Posted in | Materials Research

New Insights Could Lead to More Efficient Methods for Collecting Extra Hydrogen

Excess hydrogen is capable of causing problems in a wide range of industries. It can corrode electronics, semiconductors and nuclear fuel sitting in storage. It also comprises of an explosion hazard. To remove this extra hydrogen, it is possible for chemists to use an organic compound known as a hydrogen getter that chemically binds to a number of hydrogen atoms.

Simulated crystal structures of virgin-DEB and T4H-DEB (chemically known as 1,4-distyrylbenzene, a trans-isomer of DEB intermediate product after the capture of first 4 atomic hydrogen with 2 CH bonds on opposing sides of the carbon chain). The top left and top right structures correspond to side view and top view of virgin DEB, respectively. The middle right, bottom right and bottom left structures correspond to side view, top view and a unit cell (side view) of T4H-DEB, respectively. CREDIT: The simulation was performed by Hom Sharma. Artistic rendering of the image was done by Alexandria Holmberg Diaz, Lawrence Livermore National Laboratory.

However, at times, during this binding process – known as catalytic hydrogenation - the partially hydrogenated products become volatile, and thus melt and evaporate before they can bind to more hydrogen atoms. Researchers have now explored how and why this volatility differs during hydrogenation, suggesting that an earlier underappreciated effect from carbon-hydrogen bonds in the molecule is the central culprit.

The new analysis, featured in The Journal of Chemical Physics, from AIP Publishing, can help chemists recognize the perfect conditions needed for catalytic hydrogenation in order to remove excess hydrogen in a better manner.

This creates a model for the behavior of other organic getters, allowing us to predict their optimal operating temperatures and environments.

Long Dinh, Physicist, Lawrence Livermore National Laboratory

Dinh and his colleagues concentrated on a getter known as 1,4 bis(phenylethynyl)benzene, or DEB. To remove hydrogen, crystal flakes of DEB are blended with catalysts in the form of solid pellets. The pellets are developed from activated carbon - whose porous structure offers abundant surface area - coated with palladium nanoparticles. The palladium catalyst is capable of splitting hydrogen molecules into hydrogen atoms, which can then merge to DEB and produce carbon-hydrogen bonds.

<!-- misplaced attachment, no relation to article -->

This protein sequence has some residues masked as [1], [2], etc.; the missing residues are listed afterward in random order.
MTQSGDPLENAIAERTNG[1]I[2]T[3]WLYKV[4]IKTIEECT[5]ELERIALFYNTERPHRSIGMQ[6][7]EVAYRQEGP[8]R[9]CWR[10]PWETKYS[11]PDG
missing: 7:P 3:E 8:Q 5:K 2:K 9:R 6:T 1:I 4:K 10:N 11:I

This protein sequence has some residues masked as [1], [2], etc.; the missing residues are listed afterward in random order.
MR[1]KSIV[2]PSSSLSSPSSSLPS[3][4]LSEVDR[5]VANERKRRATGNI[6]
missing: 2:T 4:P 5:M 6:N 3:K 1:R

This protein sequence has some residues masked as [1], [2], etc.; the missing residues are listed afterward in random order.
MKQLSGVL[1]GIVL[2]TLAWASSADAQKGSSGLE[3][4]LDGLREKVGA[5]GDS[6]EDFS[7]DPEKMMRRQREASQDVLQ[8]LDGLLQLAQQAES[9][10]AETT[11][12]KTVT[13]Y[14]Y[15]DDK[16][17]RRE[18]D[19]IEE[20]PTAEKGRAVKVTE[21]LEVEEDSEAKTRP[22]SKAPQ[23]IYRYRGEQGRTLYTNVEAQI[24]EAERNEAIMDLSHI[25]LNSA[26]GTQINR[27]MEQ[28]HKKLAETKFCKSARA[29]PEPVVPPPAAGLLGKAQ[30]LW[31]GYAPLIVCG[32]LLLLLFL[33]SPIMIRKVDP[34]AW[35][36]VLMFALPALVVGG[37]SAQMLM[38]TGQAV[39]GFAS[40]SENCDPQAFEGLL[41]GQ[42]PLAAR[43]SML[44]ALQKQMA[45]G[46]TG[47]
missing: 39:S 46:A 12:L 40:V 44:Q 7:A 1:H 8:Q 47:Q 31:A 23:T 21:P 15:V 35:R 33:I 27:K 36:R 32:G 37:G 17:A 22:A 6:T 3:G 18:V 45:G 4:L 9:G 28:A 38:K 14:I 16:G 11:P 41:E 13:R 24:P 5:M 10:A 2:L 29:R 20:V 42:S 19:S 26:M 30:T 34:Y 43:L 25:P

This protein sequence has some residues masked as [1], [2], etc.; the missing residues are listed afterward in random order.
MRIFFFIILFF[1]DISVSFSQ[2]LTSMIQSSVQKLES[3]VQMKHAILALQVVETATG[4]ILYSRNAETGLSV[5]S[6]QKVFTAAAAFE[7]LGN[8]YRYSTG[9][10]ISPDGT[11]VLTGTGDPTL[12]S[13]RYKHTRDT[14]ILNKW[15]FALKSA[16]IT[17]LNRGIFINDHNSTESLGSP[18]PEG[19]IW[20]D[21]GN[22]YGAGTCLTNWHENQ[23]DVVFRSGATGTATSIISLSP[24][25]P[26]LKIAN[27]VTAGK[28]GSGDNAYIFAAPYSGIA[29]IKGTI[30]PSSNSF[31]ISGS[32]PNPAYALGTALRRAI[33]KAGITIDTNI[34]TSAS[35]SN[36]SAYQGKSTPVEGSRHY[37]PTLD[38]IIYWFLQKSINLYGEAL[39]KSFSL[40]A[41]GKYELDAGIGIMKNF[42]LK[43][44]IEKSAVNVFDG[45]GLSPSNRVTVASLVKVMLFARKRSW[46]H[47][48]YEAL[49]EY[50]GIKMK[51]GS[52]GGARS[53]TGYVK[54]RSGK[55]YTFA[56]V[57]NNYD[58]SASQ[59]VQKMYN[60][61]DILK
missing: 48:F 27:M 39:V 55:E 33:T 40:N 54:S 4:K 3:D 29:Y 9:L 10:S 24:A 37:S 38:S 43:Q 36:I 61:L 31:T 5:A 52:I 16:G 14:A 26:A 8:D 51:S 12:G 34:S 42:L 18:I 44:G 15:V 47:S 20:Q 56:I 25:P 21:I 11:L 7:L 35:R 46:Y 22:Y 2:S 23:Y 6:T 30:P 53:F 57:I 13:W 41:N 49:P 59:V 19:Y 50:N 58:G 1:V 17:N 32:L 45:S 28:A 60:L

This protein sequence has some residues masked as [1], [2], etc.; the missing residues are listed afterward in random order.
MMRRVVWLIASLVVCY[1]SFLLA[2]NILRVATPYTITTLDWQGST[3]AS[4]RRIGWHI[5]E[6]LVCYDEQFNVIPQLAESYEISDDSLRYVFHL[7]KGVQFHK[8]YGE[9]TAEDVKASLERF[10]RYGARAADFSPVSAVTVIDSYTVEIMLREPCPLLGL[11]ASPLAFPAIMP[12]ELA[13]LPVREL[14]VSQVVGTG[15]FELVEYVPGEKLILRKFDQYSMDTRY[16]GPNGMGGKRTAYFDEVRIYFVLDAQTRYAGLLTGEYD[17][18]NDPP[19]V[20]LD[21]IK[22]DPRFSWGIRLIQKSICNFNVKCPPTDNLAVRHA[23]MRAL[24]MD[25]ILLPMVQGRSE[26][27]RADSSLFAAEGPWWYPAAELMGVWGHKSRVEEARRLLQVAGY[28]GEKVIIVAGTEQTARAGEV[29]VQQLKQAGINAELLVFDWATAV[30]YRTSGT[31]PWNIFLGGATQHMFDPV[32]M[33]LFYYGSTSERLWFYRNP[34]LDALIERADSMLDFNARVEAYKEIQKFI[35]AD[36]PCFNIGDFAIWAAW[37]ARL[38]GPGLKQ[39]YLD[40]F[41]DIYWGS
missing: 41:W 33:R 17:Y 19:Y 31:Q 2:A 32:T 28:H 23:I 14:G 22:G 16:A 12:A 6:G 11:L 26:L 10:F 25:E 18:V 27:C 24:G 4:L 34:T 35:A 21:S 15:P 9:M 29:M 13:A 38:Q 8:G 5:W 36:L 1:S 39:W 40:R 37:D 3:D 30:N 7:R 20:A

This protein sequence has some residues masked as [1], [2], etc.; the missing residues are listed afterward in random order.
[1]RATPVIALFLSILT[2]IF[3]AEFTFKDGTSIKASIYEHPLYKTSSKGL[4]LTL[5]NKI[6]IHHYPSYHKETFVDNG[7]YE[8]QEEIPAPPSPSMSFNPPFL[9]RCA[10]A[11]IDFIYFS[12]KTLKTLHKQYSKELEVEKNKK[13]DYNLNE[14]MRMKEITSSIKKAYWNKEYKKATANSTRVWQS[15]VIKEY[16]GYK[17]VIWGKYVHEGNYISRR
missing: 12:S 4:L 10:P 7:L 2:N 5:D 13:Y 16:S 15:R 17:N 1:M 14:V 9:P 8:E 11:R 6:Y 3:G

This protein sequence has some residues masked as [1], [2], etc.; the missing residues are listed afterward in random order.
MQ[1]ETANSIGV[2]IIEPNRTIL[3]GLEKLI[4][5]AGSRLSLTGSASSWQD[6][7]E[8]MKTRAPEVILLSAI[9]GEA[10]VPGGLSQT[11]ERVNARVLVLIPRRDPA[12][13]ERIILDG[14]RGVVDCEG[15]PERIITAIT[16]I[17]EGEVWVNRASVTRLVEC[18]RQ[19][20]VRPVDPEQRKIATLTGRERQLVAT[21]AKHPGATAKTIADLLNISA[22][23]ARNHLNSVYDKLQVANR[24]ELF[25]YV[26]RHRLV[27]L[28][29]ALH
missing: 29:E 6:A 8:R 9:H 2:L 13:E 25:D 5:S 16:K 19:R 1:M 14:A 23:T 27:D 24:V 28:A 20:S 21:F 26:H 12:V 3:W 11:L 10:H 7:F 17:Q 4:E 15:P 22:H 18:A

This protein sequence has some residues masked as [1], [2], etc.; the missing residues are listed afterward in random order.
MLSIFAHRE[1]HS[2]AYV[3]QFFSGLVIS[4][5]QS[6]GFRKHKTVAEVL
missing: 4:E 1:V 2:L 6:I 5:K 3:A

DEB is a high-capacity getter that binds with up to eight hydrogen atoms. Most researchers assumed that as getters like DEB bind with more hydrogen atoms and then enlarge, they become a lot volatile. At high operating temperatures, they can vaporize, drifting far from the catalytic pellets where there are no hydrogen atoms with which to bind.

You stop the hydrogenation process prematurely.

Long Dinh, Physicist, Lawrence Livermore National Laboratory

However, the researchers discovered that in the first two steps of hydrogenation, when DEB produces two carbon-hydrogen bonds per step (the carbon-hydrogen bonds are developed on opposite sides of the molecule's carbon chain), the molecule in fact decreases in volatility. DEB becomes more volatile only in subsequent steps of hydrogenation.

The researchers studied how and why DEB changes in volatility by measuring properties such as probed molecular structure, vapor pressures and melting points, and ran quantum mechanical computer simulations that help model the hydrogenation process. Their analysis highlights that the carbon-hydrogen bonds in DEB play a vital role in the molecule's volatile behavior.

During hydrogenation, hydrogen merges with carbon atoms in DEB. According to standard assumption, the resulting carbon-hydrogen bond is nonpolar, wherein neither end of the barbell structure is more positively or negatively charged than the other. However, it turns out that the carbon end is somewhat more negative, and the carbon-hydrogen bond produces a weak dipole, Dinh explained.

As a dipole, a carbon-hydrogen bond is capable of attracting or repelling other carbon-hydrogen bonds in various other DEB molecules. Based on how the carbon-hydrogen bonds are organized and how many are available in the intermediate DEB products, the molecules are capable of either attracting or repelling one another, and thus be more or less volatile, respectively. Earlier research had overlooked these collective interactions amongst carbon-hydrogen bonds in organic crystals, Dinh said.

The researchers, from their analysis, determined that the optimal conditions for DEB hydrogenation is almost below 175 oF, if performed in a good vacuum.

Our results can be applied analogously to other catalytic organic hydrogen getter systems as well.

Long Dinh, Physicist, Lawrence Livermore National Laboratory

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